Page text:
What Does the Military Diet Get Right?
Losing weight and improving your health does require intention and conscious choice of the foods you are consuming on a daily basis. It may even require significant discipline in some cases, if you are unused to consuming a diet of primarily whole foods and thinking about the composition of your meals. These are not easy changes to make for everyone.
However, excessive restriction is not necessary or recommended, especially for longer than a few days. You can lose weight in a healthy way while still consuming an adequate number of calories for your daily energy needs. In fact, you need more energy to burn fat and build muscle!
Alternatives to the Military Diet?
If you are starting from a place of overconsuming calories, especially empty calories from sweets and junk food, a decrease in your daily calories may be necessary. But most people are actually undereating the amount of calories they need per day, and they aren’t getting enough of those calories from nutrient-dense foods.
Regardless of your current weight, you can begin to look at your calorie needs by calculating your TDEE, total daily energy expenditure. From there you can build a healthy diet that includes appropriate amounts of protein, fat, and carbs for your energy needs. You also want to make sure to consider proper refueling for any exercise you may be doing. A healthy diet that accounts for your energy and nutritional needs alongside consistent exercise often results in weight loss as a side effect.
Intermittent Fasting: A Research-Backed Diet for Weight Loss
One sustainable diet option may be intermittent fasting, alongside a whole foods-based diet. Intermittent fasting doesn’t necessarily focus on the number of calories you consume in a day but has the potential to cut calorie intake through targeted fasting. Depending on the type of intermittent fasting you do, the focus is often more on when and how you are eating.
Daily versions of intermittent fasting might include the 16:8 or 14:10 method, where you fast for 14 or 16 hours and only eat your meals during an 8 or 10-hour window. There is also 5:2 intermittent fasting, where you eat a normal healthy diet for five days of the week and limit your calories to 500 a day (600 for men) for two non-consecutive days of the week.
5:2 intermittent fasting is one of the IF types that restrict calories on these two non-consecutive days, but unlike the military diet, it balances these two days with five normal days of eating the calories you need.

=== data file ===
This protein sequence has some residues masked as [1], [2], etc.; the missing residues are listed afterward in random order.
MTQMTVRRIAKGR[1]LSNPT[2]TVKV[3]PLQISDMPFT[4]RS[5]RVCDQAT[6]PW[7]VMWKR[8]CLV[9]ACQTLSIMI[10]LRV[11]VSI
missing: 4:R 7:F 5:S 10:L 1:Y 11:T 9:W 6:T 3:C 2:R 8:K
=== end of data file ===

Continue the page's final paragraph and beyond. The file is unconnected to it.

The five regular days of the week ensure that you aren’t operating at too much of a deficit, making it a great strategy for slow, consistent, and sustainable weight loss. You can also gradually lower your calories on your fasting days until you reach 500-600 to avoid extreme calorie cutting.
While you can tailor your calorie intake on fasting days to help meet your weight loss goals, it isn’t intended to severely restrict your calorie intake over the long term. This ensures that you don’t fall into patterns of nutrient deficiencies, fatigue, and other side effects of undernourishment.
Each of these methods of intermittent fasting is backed by research for weight loss, especially the 5:2 method. Other benefits may include better gut health and hormone balance, which the military diet does not address [8, 9, 10, 11, 12, 13].
The Final Verdict on the Military Diet
The military diet has no basis in scientific research or human nutritional needs, and I would not recommend it for short-term weight loss or any other purpose. Cases where low-calorie diets are recommended should be closely monitored by a practitioner to make sure the individual is meeting their nutritional needs at that low-calorie count.
Otherwise, it’s simply not necessary to deprive yourself of enough food to sustain your body, even if your goal is to lose weight. Consider intermittent fasting for a healthier diet that can lead to sustainable weight loss.
If you’re looking for guidance on a healthy diet plan to lose weight, promote wellness, or manage a health condition, we’d be happy to advise you at the Ruscio Institute for Functional Health. Reach out to us to schedule a free consultation call.